Airlines face a prolonged upward rise before air travel demand recovers to pre-pandemic levels, because the number of passengers is likely to remain below last year’s level until 2023, S&P Global Ratings has suggested in a new report.
The rating agency predicts a “swoosh-shaped” recovery where, after falling by 55% this year compared to 2019, the number of passengers will gradually creep back to pre-coronavirus levels at some point by 2023.
S&P anticipates a much sharper decline in 2020 passengers compared to a few months ago. The agency in March predicted a decline of 20-30% this year, but in a report published on May 28 revised this figure to 50-55%. This has also been extended for one year for the expected recovery of requests to take.
“This will be a much longer recovery than the rebound that was observed afterwards [the] The 9/11 terror attacks, the 2003 SARS pandemic, and the 2008/2009 global financial crisis, “the report said.
European air traffic will be the worst affected, according to S&P predictions. Recovery for all regions will depend on factors such as passenger confidence and whether there is a second wave of Covid-19 outbreaks which results in further locking up.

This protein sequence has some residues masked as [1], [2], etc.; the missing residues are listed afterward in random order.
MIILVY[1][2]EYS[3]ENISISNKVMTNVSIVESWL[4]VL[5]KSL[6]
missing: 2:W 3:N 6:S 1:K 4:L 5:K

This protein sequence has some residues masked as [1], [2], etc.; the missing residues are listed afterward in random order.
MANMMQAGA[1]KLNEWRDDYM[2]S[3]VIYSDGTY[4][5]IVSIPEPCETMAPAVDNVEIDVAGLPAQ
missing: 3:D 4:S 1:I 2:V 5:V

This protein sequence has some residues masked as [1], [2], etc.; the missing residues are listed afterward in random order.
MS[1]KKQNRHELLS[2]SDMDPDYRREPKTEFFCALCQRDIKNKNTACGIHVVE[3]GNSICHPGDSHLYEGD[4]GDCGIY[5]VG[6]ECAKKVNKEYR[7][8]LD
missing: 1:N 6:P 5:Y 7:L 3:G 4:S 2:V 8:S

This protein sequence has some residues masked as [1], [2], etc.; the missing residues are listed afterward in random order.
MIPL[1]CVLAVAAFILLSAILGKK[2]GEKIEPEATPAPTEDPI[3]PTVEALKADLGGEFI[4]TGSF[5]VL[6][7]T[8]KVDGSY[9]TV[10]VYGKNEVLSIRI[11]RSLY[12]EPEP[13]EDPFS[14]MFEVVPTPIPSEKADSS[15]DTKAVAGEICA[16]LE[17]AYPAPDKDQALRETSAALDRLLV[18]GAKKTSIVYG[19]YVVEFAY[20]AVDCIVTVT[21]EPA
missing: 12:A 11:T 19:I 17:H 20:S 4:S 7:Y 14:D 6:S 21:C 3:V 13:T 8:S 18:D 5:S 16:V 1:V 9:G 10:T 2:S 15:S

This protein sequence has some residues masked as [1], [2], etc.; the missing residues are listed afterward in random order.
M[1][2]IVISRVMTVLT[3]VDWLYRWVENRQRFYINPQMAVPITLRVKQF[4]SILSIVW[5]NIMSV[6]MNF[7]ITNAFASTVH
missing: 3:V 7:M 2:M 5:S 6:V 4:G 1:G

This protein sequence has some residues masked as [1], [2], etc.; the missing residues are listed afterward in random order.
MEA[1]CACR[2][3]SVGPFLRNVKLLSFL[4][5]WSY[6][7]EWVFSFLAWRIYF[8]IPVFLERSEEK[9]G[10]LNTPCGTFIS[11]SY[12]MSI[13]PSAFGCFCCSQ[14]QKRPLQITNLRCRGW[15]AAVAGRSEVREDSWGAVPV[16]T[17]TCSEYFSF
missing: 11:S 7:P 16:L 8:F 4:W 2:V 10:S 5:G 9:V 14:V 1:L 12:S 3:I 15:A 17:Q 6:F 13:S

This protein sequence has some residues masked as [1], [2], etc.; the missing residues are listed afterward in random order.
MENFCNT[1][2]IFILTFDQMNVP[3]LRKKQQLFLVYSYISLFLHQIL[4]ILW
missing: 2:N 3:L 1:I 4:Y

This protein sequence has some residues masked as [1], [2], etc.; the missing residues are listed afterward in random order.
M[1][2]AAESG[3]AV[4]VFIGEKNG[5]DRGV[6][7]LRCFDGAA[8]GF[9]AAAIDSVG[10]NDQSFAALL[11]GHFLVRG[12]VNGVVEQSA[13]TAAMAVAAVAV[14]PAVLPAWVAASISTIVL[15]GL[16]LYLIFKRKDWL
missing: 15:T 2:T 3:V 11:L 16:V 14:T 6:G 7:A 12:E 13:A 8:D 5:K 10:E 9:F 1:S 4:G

“Now that the peak of the spread of the virus seems to have passed in many countries, some governments are trying to slowly and selectively open their borders,” the report notes. “The road to air traffic recovery will depend not only on the speed of opening this border, but also on the airline’s fleet capacity and route planning, passenger demand, and the economic burden resulting from the severity of the coronavirus pandemic.”
Despite the slow road to recovery, the S&P long-term forecast for the aviation industry is more positive.
“In the long run, we believe that air travel will eventually return when current health and safety issues have been meaningfully addressed by the industry, and consumer confidence has increased, supported by a historically stable growth rate in air traffic of 4-5% per year, “said the agency.
However, it warned that wider adoption of long distance work during locking “could have a long-lasting impact on business travel, which has become a more profitable passenger segment for airlines”.
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